Sunday, June 28, 2009

Abita Brewery Tour

I've come to terms that most of my trips revolve around beer. I've been to Germany and Ireland, with Belgium next on the list. The second Saturday of every month is reserved for Ramstein Brewery's Open House. So, when traveling in the Gulf region, I simply must stop by Abita Springs for the Abita Brewery tour. They hold them every day at 2pm, and have a few on Saturdays. And they make some of the best craft beers in the States.
Southern hospitality at its finest

The tiny town of Abita Springs, just north of massive Lake Pontchartrain, has been known for its spring water for centuries. The Choctaw Indians believed in its healing powers, and nowadays, it makes for a crisp clean tasting beer. Abita bottles 80,000 barrels of beer and 5,000 of root beer. The brewery is probably best known for their raspberry wheat, Purple Haze, outside of Louisiana. Locally the Amber is their flagship, and they have several varieties and seasonals.
Oh, heavenly row of taps

Unlike New Jersey, where the Alcoholic Beverage Commission is a corrupt dinosaur meant to protect the exorbitantly priced liquor licenses sold the the highest bidder, at Abita they have a row of taps you can serve yourself from before the tour begins. I tried everything except the root beer, which I'd had bottled before. It's quite good, but doesn't mix with regular beer in my opinion. The rest- well, even their Light beer (heavens forbid!) is good. I sipped some. Life's too short to drink light beer.
"Beer is proof God loves us and wants us to be happy." -Ben Franklin

I wasn't a fan of their Turbodog the first time I tried it, but here, fresh from the tap, it was delicious. It's a dark brown ale, malty with chocolate and coffee notes, a big-bodied brew that'll satisfy the Guinness lover in you. The Jockamo IPA is a mild, classic Indian Pale Ale that packs a lot of flavor without hopping you to death. On the other hand, the Restoration Ale- proceeds of which go to restoring the damage done by Katrina- is a full California-style IPA that frankly, gives the IPA champ Dogfish Head a serious run for the money in my opinion. The Amber classic is a Munich-style dark lager with lots of flavor, and would be the entry-level beer I'd recommend. It's crisp and clear with good flavor, without the sharp notes that take getting used to.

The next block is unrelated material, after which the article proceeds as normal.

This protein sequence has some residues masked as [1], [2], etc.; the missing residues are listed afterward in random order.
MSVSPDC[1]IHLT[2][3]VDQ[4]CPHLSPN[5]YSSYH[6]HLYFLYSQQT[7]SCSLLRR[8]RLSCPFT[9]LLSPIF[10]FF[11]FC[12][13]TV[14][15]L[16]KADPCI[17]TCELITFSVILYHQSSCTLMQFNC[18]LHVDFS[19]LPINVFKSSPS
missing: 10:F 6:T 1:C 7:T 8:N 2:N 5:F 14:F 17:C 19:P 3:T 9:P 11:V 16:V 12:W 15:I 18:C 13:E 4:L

Sonny Day (no sign of Little Neddie Niederlander)

The tour showed off their impressive brewing operations, one of the biggest I've seen. The bigger boys like Sam Adams and Brooklyn Brewery tend to tour their specialty breweries and not the main event. This was the real deal. I met with brewer Sonny Day (not the same guy Steve Martin played in ¡Three Amigos!) and we talked about their operations. I also promised to bring him some Genesee 12 Horse Ale- but sadly, it is no longer made and High Falls Brewing doesn't offer tours. Sorry, Sonny! Abita is up to 90,000 barrels according to Sonny, and I'm glad they're growing. They truly make some of the best American beers you can get your hands on.
Their Harvest Brews are worth looking out for- we just caught the release of their new Satsuma Harvest Wit, a Belgian white made with real local satsuma juices. It's very tasty, but the one everyone goes crazy for is Strawberry Lager, one of the best fruit beers I've ever had. Firecracker's Dad managed to locate us the last six-pack in the Baton Rouge area, and I'm forever thankful. But to be honest, my favorite is the Pecan ale that comes out near autumn. It's just so unique, smooth and definitely tastes of pecans! By the way, it's pronounced pe-CAHN. My first trip down South, I learnt the hard way that a pee-can is something you piss in, and a pe-CAHN is made into pie. Don't get me started on why they call 'em praw-lines, either.

And how can we forget seasonals? They had their potent Red Ale this time, and it's quite good. The best Red Ale I ever had was a homebrew by a co-worker, but the Abita and Sam Adams versions are quite tasty. Another good find is the Andygator, a Helles Doppelbock served only in kegs. We've found it at Mara's Homemade in NYC before, but it's available in Louisiana at discerning beer bars like the Chimes. Andygator is a bright punchy bock and great on a summer day. The problem with Abita is that it's hard to pick just one; if I had to pick a favorite beer of theirs, the Jockamo IPA is one of the more complex and surprising brews, but a year or two ago they made an Abita Select Altbier that I couldn't get enough of. This year the Select was a good pilsner, but that Altbier will always be remembered by my grateful palate.

If you visit the Abita website you'll notice they are big on food pairings, and even offer a cookbook. Louisiana is as much a cuisine as a place, and Abita makes such a variety of beers to go with every favorite from a spicy crawfish boil, fish fry, hearty gumbo to sweet stuff like pralines and pecan pie. I wonder if they'll ever made a peach brew with delicious Ruston peaches, sort of like Dogfish Head's Festina Pêche? That would be something, since Abita is really king of the fruit beers as far as I'm concerned. Try a Purple Haze sometime- it certainly tastes of razz but it ain't the cherry cough syrup flavor of my least favorite Sam Adams brew, Cherry Wheat. Abita is available on tap at many bars in New York City and New Jersey like Oddfellow's Rest, Acme, the Delta, Fat Annie's Truck Stop, House of Brews, and elsewhere. Give it a try, you won't be disappointed. I garawntee!


firecracker said...

if only they had one of these up here. id be there every weekend!

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